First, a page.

The import of cheap sub-standard vegetable oils into the country is killing the local oil palm industry, Samuel Awonnea Avaala, President of the Oil Palm Development Association of Ghana (OPDAG) has said.
“The imported oils have a significant negative impact on the refining sector and a ripple effect on the value chain, including farmers, and all direct/indirect dependants in the palm oil sector,” he said.
Speaking at the association’s first stakeholder meeting in Accra, which brought together major players in the oil-palm value chain, Mr Avaala said such trade practices were causing substantial revenue loss to government.
“With appropriate duty, the palm oil sector will be able to attract investors to invest in the plantations (which normally come with associated smallholder and outgrower schemes) and this in the long run will increase local production of crude palm oil and reduce the importation of the commodity,” he said.
To achieve this, Mr Avaala said the country needed to double its palm oil output in the next 10 to 15 years to become self-sufficient and save the foreign exchange used on palm oil importation.
Also, it must deal with land acquisition, which is a major constraint to the production of the crop.
In Ghana, oil palm is the fifth largest crop in terms of area planted (about 397,000 hectares). However, demand for oil palm products and its derivatives remains high and unmet, making the country a net importer of crude palm oil and palm oil.
Recent figures indicate that total local palm oil production is about 240,000 metric tonnes per annum, while total demand is around 290,000 metric tonnes per annum leaving a deficit of about 50,000 metric tonnes.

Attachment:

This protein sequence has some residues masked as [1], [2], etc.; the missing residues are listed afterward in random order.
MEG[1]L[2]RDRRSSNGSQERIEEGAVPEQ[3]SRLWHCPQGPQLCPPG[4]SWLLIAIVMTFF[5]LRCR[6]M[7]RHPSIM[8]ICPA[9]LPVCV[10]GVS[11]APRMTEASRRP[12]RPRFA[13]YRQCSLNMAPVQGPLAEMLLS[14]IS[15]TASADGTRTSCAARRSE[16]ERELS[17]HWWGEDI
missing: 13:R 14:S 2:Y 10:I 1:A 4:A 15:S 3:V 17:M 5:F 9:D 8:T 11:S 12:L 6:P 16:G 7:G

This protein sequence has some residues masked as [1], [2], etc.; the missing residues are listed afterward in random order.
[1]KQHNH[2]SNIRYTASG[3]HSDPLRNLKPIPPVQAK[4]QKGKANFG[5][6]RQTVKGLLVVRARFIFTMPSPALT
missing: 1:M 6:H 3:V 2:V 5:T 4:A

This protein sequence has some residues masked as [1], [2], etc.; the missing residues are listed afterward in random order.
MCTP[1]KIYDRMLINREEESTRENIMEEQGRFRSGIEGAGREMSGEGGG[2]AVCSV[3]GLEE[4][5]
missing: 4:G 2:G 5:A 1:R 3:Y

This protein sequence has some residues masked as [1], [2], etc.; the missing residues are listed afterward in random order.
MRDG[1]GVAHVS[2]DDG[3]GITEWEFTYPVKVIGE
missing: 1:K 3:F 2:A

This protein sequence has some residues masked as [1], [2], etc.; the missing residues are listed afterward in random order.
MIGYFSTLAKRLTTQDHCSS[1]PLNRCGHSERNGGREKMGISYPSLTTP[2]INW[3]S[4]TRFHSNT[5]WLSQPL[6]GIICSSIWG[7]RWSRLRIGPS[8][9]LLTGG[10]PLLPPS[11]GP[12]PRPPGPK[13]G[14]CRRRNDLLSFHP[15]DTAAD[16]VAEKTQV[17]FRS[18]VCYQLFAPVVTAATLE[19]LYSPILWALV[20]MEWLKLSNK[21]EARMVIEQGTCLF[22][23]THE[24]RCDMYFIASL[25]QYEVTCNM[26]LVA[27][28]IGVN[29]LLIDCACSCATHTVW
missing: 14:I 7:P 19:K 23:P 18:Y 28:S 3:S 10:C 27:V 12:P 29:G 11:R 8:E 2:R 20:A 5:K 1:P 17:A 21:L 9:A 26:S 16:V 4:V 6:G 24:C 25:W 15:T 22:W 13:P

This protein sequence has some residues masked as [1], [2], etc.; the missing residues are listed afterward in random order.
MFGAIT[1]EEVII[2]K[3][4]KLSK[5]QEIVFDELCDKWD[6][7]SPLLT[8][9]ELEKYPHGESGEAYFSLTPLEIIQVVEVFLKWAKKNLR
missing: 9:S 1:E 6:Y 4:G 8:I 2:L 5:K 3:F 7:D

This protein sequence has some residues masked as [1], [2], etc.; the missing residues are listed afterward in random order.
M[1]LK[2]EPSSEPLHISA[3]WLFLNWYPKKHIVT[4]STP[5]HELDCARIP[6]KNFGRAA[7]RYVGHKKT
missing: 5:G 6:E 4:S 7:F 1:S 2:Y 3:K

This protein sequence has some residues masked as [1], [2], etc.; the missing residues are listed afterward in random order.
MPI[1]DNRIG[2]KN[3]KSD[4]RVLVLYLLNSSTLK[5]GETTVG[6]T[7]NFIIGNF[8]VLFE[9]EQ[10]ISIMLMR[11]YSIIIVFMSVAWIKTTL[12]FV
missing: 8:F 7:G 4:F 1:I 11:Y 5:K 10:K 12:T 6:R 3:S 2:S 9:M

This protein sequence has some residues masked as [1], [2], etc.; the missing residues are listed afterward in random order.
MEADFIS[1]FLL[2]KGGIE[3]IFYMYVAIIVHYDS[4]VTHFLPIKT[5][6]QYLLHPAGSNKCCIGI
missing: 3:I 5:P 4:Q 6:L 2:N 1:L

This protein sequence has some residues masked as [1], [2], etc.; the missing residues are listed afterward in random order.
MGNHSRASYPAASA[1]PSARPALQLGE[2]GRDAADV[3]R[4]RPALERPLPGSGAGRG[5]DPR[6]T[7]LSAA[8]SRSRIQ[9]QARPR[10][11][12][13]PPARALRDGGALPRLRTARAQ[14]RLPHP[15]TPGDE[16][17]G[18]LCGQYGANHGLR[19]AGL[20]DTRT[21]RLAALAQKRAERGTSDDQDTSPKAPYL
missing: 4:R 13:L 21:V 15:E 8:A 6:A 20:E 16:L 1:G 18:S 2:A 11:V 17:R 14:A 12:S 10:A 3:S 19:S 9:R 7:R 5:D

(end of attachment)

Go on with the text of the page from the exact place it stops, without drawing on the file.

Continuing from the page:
This gap is growing in tandem with improving standards of living and population growth.
“To ensure the promotion of the growth and development of the oil palm industry in Ghana, OPDAG will undertake strong consultations and advocacy work to ensure that land acquisition becomes attractive to investors and growers, who would like to expand their areas under production,” Mr Avaala said.
He said the association would help to promote the adoption of best management practices by smallholder farmers to increase their farm yields and milling practices.
Research work by the Sustainable West African Oil Palm Programme (SWAPP) has shown that smallholder farmers can increase farm yields and in some cases double their yields through the adoption of best management practices in their farm operations and milling practices.
In addition, OPDAG will also play a role in ensuring the adherence to the approved sustainable agricultural practices as prescribed by the Round Table on Sustainable Palm Oil (RSPO).
The country can boast of about 10 key plantation companies that are creating employment in the oil palm sector for more than 240,000 people and are also helping to reduce the rural urban drift.
In addition to the above plantation companies, there are large numbers of smallholders and out- growers presenting enormous opportunities for employment and wealth creation in the rural communities.
The outgrowers in particular, account for about 80 per cent of the country’s total palm oil and palm kernel oil production, but sadly, they are the least productive in crop production/yields and technically deficient in product quality and extraction rates.
The oil palm tree provides a host of products; the crude palm oil is used in the manufacture of soaps, vegetable oils, margarine, and products in the cosmetic and pharmaceutical industries.
Biodiesel is another area (though developing) where oil palm provides humanity with an alternative to fossil fuel.
The meeting was held on the theme: “Harnessing the full potential of the oil palm industry in Ghana,” and was supported by Solidaridad and the Busac Fund.